Recalling the Past
Turkish newspaper Sabah makes mention of Turkish pop icon Tarkan in two articles today, which focus on previous events.
Complaining that, as with global music markets, the domestic music industry is suffering from low album sales and concert turn-outs, instead of highlighting Tarkan's recent Metamorfoz album and the welcome interest it has generated, she claims that had the music industry been as successful as it once was "Tarkan would have sold a million copies of his latest album by now".
With internet downloads and piracy affecting music industries across the world, it is not surprising that Tarkan isn't immune, and yet Tarkan's 2007 album, released in the last week of December and only in the market for two months so far, has already notched nearly a quarter of a million sales in its first two weeks.
Balıksırtı contends that the era of easy sales is over, and that artists must start to produce quality works, with opportunities for new artists to emerge into the industry.
Arguably, while music artists like Turkish rocker Teoman (with a possibility that other artists like Mustafa Sandal will follow) are rehashing old songs and churning out their self-made tribute albums, Tarkan is one of the few cornerstone names in the industry still producing major works. The pop icon had even taken time out of his own album's production to support his ex-backing singer Murat Boz's entry into the music scene last year. Tarkan has also been publicly backing initiatives, such as legal downloads, to get the flagging music industry moving again.
Instead of pointing out the artist's achievements in aiding the industry recoup its losses to piracy, Balıksırtı prefers to downgrade his achievements, ignoring the fact that her attitude and those in the anti-Tarkan lobby have a hand in the music sector's problems, as much as the music pirates do.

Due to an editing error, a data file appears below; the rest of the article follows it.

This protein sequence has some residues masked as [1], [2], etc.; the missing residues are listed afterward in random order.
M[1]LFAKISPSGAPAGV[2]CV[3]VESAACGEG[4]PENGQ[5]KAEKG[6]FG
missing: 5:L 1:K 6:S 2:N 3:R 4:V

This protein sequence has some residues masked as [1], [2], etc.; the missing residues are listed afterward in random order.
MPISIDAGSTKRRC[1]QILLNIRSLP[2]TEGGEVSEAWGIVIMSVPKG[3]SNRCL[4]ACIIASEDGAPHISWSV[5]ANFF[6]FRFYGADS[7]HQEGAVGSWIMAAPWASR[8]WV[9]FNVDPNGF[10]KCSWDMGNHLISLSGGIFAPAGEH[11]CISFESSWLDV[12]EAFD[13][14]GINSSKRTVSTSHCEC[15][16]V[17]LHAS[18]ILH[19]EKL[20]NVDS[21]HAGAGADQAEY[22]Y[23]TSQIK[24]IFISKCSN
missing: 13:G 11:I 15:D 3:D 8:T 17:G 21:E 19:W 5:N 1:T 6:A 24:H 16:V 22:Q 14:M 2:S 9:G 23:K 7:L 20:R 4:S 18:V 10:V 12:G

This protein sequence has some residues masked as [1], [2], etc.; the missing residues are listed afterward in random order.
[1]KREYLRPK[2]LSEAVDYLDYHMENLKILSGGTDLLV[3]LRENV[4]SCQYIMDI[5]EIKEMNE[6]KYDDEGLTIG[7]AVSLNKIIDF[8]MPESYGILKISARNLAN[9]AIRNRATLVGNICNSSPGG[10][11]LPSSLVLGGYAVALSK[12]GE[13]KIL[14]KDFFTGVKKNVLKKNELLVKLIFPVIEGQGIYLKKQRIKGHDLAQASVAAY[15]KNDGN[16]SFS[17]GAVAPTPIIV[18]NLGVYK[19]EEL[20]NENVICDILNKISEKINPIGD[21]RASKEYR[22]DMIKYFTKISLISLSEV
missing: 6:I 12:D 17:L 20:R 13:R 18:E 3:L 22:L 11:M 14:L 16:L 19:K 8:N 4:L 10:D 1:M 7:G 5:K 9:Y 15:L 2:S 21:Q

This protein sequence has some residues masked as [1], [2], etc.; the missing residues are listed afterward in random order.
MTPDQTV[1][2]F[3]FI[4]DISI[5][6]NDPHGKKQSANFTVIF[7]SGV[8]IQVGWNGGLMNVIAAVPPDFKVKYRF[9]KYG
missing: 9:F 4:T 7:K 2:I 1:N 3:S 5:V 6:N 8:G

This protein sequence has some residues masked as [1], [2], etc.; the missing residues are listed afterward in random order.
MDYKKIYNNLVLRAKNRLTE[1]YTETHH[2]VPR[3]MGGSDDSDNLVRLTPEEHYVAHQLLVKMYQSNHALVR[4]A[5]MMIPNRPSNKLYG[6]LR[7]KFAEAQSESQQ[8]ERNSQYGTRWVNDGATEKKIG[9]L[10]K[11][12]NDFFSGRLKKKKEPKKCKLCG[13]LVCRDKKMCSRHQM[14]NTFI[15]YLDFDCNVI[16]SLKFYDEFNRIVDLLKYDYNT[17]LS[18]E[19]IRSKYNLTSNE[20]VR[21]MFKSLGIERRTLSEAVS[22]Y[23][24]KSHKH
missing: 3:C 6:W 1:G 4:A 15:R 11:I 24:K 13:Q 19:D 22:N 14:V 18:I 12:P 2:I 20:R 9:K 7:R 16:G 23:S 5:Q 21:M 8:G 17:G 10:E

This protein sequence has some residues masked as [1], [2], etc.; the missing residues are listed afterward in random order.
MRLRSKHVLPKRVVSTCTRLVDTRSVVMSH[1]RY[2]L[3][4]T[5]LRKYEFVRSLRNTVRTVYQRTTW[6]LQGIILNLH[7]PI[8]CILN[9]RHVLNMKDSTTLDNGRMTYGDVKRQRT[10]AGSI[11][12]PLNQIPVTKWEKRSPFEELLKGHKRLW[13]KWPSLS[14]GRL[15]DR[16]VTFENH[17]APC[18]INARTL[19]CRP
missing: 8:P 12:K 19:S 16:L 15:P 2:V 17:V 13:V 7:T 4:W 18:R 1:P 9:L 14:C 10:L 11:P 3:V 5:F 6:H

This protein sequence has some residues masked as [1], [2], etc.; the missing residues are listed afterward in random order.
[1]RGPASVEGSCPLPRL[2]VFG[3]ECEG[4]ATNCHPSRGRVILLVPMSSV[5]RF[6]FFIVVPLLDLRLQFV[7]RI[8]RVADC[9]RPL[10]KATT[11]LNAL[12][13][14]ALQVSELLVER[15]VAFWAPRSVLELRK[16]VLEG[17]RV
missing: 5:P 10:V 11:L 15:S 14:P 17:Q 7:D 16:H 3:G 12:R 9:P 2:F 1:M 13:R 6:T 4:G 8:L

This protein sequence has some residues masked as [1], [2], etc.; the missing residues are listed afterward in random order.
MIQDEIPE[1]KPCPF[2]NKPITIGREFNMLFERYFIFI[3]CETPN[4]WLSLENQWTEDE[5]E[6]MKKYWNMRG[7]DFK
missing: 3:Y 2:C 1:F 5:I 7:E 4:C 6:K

|Tarkan talks to press: "The photos are mine. I've done nothing to be ashamed of. It's my life." (2001)|
Today's Sabah reports that Şahin's initial prison sentence (which had been overturned on appeal) has been re-instated, and that the blackmailer will reportedly serve his original sentence of 15 months, while the amount of the additional fine was lessened.
A cause for blackmail in many countries, homosexuality has never been made illegal in Turkey, so Şahin was blackmailing the artist for the "public shame" he thought would be created by the publication of the photographs. Blackmail, however, is illegal under Turkish law.
When Tarkan refused to pay, Şahin gave the private pictures to the domestic press, which tried to portray them as compromising photos that suggested his homosexuality, but became widely regarded as ordinary photos with fans in swimwear in public places.
Sabah continued to misrepresent the photographs by reposting them today and choosing to blur the face of one of the photographs as though to suggest Tarkan was in a kissing pose. However, the original shows the opposite, that Tarkan is trying to pull away from the over excited fan that has the pop icon in his grasp on a public beach in the US.
Press speculation over Tarkan's sexuality has taken up a lot of newspaper space ever since he sacked his openly gay first manager Alpay Aydın in the early 1990s, who began to spread gossip about the pop icon in domestic celebrity circles.
During the ensuing media scandal in 2001, Tarkan's one-time girlfriend French-Algerian model Asia had flown to Turkey to speak on national TV in defence of the man whom she had lived with "like man and wife" for over a year, with private photographs of her own to show of the two together.
"Europe would just laugh at those [other] pictures," she had declared.